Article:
Following the enactment of New Zealand’s Arms Amendment Act in 1992, the government produced a pamphlet for gun owners that explained the new law. A FAQ-style section titled “Some misconceptions about the new laws,” addressed a hypothetical gun owner statement that “It’s my rights to have and use firearms.” In response to this contention, the government stated, “No it isn’t,” and called a firearms license a “special privilege.”
American gun rights supporters know this to be incorrect. In addition to being protected by the Second Amendment of the U.S. Constitution, firearm ownership is an individual right that is an extension of the natural right of self-defense. Various governments may choose to respect or disrespect that right, but it is a right inherent to all peoples.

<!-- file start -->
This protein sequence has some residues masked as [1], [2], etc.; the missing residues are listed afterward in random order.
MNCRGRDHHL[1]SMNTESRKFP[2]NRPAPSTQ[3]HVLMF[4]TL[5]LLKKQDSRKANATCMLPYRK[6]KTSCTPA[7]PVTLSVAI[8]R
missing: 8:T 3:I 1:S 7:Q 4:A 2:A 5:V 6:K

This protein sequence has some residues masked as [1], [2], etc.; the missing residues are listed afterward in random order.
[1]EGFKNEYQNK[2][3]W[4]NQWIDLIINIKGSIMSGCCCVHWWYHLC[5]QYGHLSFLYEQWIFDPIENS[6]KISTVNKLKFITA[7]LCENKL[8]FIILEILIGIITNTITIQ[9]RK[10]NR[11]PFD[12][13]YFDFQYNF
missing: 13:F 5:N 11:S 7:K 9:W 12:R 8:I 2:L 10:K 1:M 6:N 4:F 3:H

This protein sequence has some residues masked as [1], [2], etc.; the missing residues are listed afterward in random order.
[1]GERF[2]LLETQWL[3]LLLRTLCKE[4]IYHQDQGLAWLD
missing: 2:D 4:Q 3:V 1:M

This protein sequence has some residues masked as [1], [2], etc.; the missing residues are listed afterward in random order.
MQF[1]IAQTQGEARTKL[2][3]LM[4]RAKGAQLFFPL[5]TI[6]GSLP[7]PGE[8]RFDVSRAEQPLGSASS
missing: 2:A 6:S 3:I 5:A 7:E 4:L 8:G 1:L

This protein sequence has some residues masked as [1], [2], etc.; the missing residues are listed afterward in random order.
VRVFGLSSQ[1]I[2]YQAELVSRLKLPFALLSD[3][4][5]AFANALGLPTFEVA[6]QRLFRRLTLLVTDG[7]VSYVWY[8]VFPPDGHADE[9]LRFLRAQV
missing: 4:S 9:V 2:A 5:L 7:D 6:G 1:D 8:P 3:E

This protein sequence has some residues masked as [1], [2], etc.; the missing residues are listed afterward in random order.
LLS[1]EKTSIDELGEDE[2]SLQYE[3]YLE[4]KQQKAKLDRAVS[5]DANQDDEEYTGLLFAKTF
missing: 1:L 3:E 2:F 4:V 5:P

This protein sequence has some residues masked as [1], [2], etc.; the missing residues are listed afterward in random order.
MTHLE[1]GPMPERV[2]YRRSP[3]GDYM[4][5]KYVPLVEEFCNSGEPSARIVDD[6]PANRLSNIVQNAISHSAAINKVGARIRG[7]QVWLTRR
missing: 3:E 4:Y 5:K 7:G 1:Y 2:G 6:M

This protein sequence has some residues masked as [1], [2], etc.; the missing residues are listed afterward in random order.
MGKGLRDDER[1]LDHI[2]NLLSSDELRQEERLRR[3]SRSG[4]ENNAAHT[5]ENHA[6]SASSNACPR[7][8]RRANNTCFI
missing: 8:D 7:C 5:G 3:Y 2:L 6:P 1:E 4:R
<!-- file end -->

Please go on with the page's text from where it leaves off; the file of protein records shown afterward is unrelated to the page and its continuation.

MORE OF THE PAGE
As a matter of policy, and as a matter of rights, the New Zealand Parliament would do well to reject the repugnant attack on law-abiding gun owners outlined in Law and Order Committee’s inquiry report, and instead focus their efforts on more directly confronting the criminal misuse of firearms.
April 14, 2017
New Zealand MPs Propose Raft of New Gun Controls
[Read how they slid down the slippery slope from the early 19th century through the early 1900s in The Samurai, The Mountie, and the Cowboy.—Joe]